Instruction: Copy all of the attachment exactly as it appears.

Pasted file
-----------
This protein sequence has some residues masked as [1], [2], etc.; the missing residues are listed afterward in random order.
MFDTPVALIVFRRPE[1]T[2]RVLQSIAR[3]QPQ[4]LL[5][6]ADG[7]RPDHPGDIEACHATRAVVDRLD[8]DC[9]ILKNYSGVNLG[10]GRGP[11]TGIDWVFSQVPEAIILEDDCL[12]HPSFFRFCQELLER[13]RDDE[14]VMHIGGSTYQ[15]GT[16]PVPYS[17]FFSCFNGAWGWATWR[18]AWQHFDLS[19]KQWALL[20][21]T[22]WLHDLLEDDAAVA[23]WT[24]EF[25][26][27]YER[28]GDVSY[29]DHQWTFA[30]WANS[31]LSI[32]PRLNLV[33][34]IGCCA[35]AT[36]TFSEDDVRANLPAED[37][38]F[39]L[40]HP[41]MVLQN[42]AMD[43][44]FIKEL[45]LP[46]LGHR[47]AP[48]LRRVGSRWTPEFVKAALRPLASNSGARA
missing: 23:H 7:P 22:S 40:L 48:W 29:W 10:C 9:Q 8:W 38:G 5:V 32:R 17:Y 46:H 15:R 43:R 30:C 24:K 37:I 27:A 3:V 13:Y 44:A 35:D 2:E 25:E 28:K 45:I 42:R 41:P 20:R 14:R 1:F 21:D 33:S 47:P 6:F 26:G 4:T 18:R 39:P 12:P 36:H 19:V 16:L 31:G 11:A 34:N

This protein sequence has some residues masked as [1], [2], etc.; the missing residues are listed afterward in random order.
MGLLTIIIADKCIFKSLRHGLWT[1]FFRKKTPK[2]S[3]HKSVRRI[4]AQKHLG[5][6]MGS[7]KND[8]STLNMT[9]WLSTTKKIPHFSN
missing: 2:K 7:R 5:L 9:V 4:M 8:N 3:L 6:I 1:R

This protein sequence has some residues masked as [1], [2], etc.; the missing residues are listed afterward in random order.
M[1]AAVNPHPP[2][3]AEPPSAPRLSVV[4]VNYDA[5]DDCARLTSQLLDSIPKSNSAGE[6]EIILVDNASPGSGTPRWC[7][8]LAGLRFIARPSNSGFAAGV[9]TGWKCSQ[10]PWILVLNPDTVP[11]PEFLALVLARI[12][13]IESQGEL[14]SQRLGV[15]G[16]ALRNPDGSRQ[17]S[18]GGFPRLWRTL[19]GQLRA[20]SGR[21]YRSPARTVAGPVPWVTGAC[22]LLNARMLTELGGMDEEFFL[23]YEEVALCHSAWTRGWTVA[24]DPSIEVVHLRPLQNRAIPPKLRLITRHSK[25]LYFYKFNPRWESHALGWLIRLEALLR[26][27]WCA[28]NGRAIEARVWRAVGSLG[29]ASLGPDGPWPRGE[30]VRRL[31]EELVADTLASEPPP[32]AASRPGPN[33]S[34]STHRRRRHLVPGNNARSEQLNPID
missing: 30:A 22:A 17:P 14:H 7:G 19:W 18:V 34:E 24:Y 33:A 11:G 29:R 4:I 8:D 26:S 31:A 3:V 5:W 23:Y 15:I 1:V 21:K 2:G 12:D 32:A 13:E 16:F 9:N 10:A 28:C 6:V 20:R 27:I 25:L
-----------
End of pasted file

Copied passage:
This protein sequence has some residues masked as [1], [2], etc.; the missing residues are listed afterward in random order.
MFDTPVALIVFRRPE[1]T[2]RVLQSIAR[3]QPQ[4]LL[5][6]ADG[7]RPDHPGDIEACHATRAVVDRLD[8]DC[9]ILKNYSGVNLG[10]GRGP[11]TGIDWVFSQVPEAIILEDDCL[12]HPSFFRFCQELLER[13]RDDE[14]VMHIGGSTYQ[15]GT[16]PVPYS[17]FFSCFNGAWGWATWR[18]AWQHFDLS[19]KQWALL[20][21]T[22]WLHDLLEDDAAVA[23]WT[24]EF[25][26][27]YER[28]GDVSY[29]DHQWTFA[30]WANS[31]LSI[32]PRLNLV[33][34]IGCCA[35]AT[36]TFSEDDVRANLPAED[37][38]F[39]L[40]HP[41]MVLQN[42]AMD[43][44]FIKEL[45]LP[46]LGHR[47]AP[48]LRRVGSRWTPEFVKAALRPLASNSGARA
missing: 23:H 7:P 22:S 40:L 48:W 29:W 10:C 9:Q 8:W 38:G 5:V 32:R 17:Y 46:H 15:R 43:R 30:C 24:K 37:I 27:A 3:V 13:Y 44:A 35:D 2:E 25:E 28:K 45:I 42:R 41:P 20:R 14:R 1:F 21:D 33:S 47:P 6:F 26:G 4:T 18:R 39:P 12:P 36:H 19:V 16:L 31:G 11:A 34:N

This protein sequence has some residues masked as [1], [2], etc.; the missing residues are listed afterward in random order.
MGLLTIIIADKCIFKSLRHGLWT[1]FFRKKTPK[2]S[3]HKSVRRI[4]AQKHLG[5][6]MGS[7]KND[8]STLNMT[9]WLSTTKKIPHFSN
missing: 2:K 7:R 5:L 9:V 4:M 8:N 3:L 6:I 1:R

This protein sequence has some residues masked as [1], [2], etc.; the missing residues are listed afterward in random order.
M[1]AAVNPHPP[2][3]AEPPSAPRLSVV[4]VNYDA[5]DDCARLTSQLLDSIPKSNSAGE[6]EIILVDNASPGSGTPRWC[7][8]LAGLRFIARPSNSGFAAGV[9]TGWKCSQ[10]PWILVLNPDTVP[11]PEFLALVLARI[12][13]IESQGEL[14]SQRLGV[15]G[16]ALRNPDGSRQ[17]S[18]GGFPRLWRTL[19]GQLRA[20]SGR[21]YRSPARTVAGPVPWVTGAC[22]LLNARMLTELGGMDEEFFL[23]YEEVALCHSAWTRGWTVA[24]DPSIEVVHLRPLQNRAIPPKLRLITRHSK[25]LYFYKFNPRWESHALGWLIRLEALLR[26][27]WCA[28]NGRAIEARVWRAVGSLG[29]ASLGPDGPWPRGE[30]VRRL[31]EELVADTLASEPPP[32]AASRPGPN[33]S[34]STHRRRRHLVPGNNARSEQLNPID
missing: 30:A 22:A 17:P 14:H 7:G 19:W 18:V 34:E 24:Y 33:A 11:G 29:R 4:I 8:D 26:S 31:A 3:V 5:W 23:Y 15:I 1:V 21:K 2:G 12:D 32:A 13:E 16:F 9:N 10:A 28:C 6:V 20:R 27:I 25:L